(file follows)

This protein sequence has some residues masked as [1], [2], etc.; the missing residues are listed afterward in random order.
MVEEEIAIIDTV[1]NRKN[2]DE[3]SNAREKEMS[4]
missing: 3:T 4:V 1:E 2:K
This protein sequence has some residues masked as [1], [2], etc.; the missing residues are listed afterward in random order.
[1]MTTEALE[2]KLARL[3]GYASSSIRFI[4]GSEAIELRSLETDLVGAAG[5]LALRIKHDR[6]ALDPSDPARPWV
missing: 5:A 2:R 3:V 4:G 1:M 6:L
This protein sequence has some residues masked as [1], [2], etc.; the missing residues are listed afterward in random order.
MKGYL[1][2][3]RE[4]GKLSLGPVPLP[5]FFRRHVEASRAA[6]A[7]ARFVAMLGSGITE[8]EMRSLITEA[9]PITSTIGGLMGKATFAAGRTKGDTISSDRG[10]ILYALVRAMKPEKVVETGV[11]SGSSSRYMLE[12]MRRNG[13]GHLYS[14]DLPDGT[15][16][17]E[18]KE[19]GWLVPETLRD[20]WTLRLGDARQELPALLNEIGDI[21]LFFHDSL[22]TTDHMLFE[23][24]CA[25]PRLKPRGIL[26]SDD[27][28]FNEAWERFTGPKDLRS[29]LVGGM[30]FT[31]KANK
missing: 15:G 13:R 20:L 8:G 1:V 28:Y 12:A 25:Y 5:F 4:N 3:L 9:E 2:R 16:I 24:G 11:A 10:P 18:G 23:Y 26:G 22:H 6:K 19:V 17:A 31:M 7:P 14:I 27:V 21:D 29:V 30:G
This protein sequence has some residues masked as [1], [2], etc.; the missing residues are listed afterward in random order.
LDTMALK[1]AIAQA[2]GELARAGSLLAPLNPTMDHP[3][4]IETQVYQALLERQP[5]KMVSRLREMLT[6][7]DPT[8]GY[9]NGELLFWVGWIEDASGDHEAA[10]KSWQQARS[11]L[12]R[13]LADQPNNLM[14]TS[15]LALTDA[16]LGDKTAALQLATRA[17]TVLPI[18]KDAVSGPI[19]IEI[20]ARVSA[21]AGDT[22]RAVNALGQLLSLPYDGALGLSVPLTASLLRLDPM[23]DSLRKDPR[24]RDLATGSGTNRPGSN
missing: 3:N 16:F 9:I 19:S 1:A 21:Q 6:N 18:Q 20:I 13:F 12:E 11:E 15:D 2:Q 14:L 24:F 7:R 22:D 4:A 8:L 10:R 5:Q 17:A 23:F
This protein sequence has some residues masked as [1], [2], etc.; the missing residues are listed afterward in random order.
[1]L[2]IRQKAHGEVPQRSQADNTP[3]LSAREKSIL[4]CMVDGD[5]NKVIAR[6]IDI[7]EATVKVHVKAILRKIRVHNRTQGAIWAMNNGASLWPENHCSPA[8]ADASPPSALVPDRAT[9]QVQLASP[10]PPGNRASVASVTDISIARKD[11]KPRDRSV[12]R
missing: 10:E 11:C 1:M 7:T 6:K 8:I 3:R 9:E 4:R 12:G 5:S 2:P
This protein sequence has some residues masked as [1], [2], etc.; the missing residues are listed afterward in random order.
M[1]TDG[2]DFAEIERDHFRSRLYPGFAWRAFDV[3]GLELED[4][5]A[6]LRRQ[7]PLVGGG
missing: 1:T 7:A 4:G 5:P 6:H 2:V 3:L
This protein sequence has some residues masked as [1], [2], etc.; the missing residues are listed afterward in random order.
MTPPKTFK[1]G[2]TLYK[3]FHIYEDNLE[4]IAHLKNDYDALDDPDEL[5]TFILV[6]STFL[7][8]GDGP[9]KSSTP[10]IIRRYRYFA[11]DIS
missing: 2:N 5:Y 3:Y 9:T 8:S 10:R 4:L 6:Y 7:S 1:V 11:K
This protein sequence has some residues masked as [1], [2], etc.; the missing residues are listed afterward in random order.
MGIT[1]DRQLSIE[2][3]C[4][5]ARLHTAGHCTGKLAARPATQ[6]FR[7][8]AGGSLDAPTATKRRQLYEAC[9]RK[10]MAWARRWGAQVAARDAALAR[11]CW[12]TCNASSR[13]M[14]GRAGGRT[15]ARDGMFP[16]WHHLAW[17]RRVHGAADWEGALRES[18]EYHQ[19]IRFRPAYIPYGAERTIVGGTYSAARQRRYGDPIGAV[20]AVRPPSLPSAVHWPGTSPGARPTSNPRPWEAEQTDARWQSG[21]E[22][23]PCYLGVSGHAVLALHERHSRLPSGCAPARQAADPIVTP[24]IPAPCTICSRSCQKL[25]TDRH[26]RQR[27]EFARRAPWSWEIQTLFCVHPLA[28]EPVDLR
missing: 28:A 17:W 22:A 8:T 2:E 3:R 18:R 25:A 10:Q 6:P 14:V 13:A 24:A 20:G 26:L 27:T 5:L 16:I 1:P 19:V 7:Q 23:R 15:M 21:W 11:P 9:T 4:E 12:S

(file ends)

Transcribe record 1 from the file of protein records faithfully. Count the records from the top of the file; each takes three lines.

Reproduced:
This protein sequence has some residues masked as [1], [2], etc.; the missing residues are listed afterward in random order.
MVEEEIAIIDTV[1]NRKN[2]DE[3]SNAREKEMS[4]
missing: 3:T 4:V 1:E 2:K